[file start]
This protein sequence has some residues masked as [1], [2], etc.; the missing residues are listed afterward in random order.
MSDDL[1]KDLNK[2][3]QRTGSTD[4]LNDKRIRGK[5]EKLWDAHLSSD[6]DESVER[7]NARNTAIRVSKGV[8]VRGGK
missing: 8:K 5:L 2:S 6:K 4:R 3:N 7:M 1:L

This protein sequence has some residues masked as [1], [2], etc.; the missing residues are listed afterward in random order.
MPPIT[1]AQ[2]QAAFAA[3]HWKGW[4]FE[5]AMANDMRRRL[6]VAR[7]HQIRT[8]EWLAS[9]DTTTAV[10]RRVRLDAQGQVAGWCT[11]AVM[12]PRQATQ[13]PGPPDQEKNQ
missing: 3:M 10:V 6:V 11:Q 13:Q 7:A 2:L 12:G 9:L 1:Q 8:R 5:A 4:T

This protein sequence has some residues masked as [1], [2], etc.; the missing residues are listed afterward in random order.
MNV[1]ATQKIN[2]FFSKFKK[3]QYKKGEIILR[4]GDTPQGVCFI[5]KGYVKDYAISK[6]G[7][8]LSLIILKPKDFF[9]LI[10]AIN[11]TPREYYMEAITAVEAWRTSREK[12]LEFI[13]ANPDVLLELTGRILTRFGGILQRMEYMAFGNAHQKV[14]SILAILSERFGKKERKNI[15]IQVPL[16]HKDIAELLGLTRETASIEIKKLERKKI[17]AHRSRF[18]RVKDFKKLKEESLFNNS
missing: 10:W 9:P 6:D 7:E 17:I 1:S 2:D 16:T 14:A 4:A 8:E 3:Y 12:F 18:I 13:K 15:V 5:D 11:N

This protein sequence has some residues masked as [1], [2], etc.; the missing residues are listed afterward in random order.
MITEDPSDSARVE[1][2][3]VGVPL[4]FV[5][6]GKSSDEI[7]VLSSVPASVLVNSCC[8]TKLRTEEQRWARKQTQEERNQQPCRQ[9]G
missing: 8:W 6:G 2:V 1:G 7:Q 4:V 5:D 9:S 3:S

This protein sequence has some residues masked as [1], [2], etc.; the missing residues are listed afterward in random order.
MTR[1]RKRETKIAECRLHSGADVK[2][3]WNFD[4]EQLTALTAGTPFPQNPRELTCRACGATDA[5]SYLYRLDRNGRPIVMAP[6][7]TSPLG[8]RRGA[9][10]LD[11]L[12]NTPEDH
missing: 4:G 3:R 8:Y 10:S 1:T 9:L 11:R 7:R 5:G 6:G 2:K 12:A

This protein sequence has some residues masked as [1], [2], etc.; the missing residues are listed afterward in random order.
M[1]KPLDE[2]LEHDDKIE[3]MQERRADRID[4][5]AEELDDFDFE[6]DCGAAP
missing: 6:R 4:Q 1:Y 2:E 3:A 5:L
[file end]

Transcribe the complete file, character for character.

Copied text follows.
This protein sequence has some residues masked as [1], [2], etc.; the missing residues are listed afterward in random order.
MSDDL[1]KDLNK[2][3]QRTGSTD[4]LNDKRIRGK[5]EKLWDAHLSSD[6]DESVER[7]NARNTAIRVSKGV[8]VRGGK
missing: 8:K 5:L 2:S 6:K 4:R 3:N 7:M 1:L

This protein sequence has some residues masked as [1], [2], etc.; the missing residues are listed afterward in random order.
MPPIT[1]AQ[2]QAAFAA[3]HWKGW[4]FE[5]AMANDMRRRL[6]VAR[7]HQIRT[8]EWLAS[9]DTTTAV[10]RRVRLDAQGQVAGWCT[11]AVM[12]PRQATQ[13]PGPPDQEKNQ
missing: 3:M 10:V 6:V 11:Q 13:Q 7:A 2:L 12:G 9:L 1:Q 8:R 5:A 4:T

This protein sequence has some residues masked as [1], [2], etc.; the missing residues are listed afterward in random order.
MNV[1]ATQKIN[2]FFSKFKK[3]QYKKGEIILR[4]GDTPQGVCFI[5]KGYVKDYAISK[6]G[7][8]LSLIILKPKDFF[9]LI[10]AIN[11]TPREYYMEAITAVEAWRTSREK[12]LEFI[13]ANPDVLLELTGRILTRFGGILQRMEYMAFGNAHQKV[14]SILAILSERFGKKERKNI[15]IQVPL[16]HKDIAELLGLTRETASIEIKKLERKKI[17]AHRSRF[18]RVKDFKKLKEESLFNNS
missing: 10:W 9:P 6:D 7:E 17:I 1:S 2:D 16:T 14:A 4:A 8:E 3:Y 12:F 18:I 13:K 15:V 5:D 11:N

This protein sequence has some residues masked as [1], [2], etc.; the missing residues are listed afterward in random order.
MITEDPSDSARVE[1][2][3]VGVPL[4]FV[5][6]GKSSDEI[7]VLSSVPASVLVNSCC[8]TKLRTEEQRWARKQTQEERNQQPCRQ[9]G
missing: 8:W 6:G 2:V 1:G 7:Q 4:V 5:D 9:S 3:S

This protein sequence has some residues masked as [1], [2], etc.; the missing residues are listed afterward in random order.
MTR[1]RKRETKIAECRLHSGADVK[2][3]WNFD[4]EQLTALTAGTPFPQNPRELTCRACGATDA[5]SYLYRLDRNGRPIVMAP[6][7]TSPLG[8]RRGA[9][10]LD[11]L[12]NTPEDH
missing: 4:G 3:R 8:Y 10:S 1:T 9:L 11:R 7:R 5:G 6:G 2:K 12:A

This protein sequence has some residues masked as [1], [2], etc.; the missing residues are listed afterward in random order.
M[1]KPLDE[2]LEHDDKIE[3]MQERRADRID[4][5]AEELDDFDFE[6]DCGAAP
missing: 6:R 4:Q 1:Y 2:E 3:A 5:L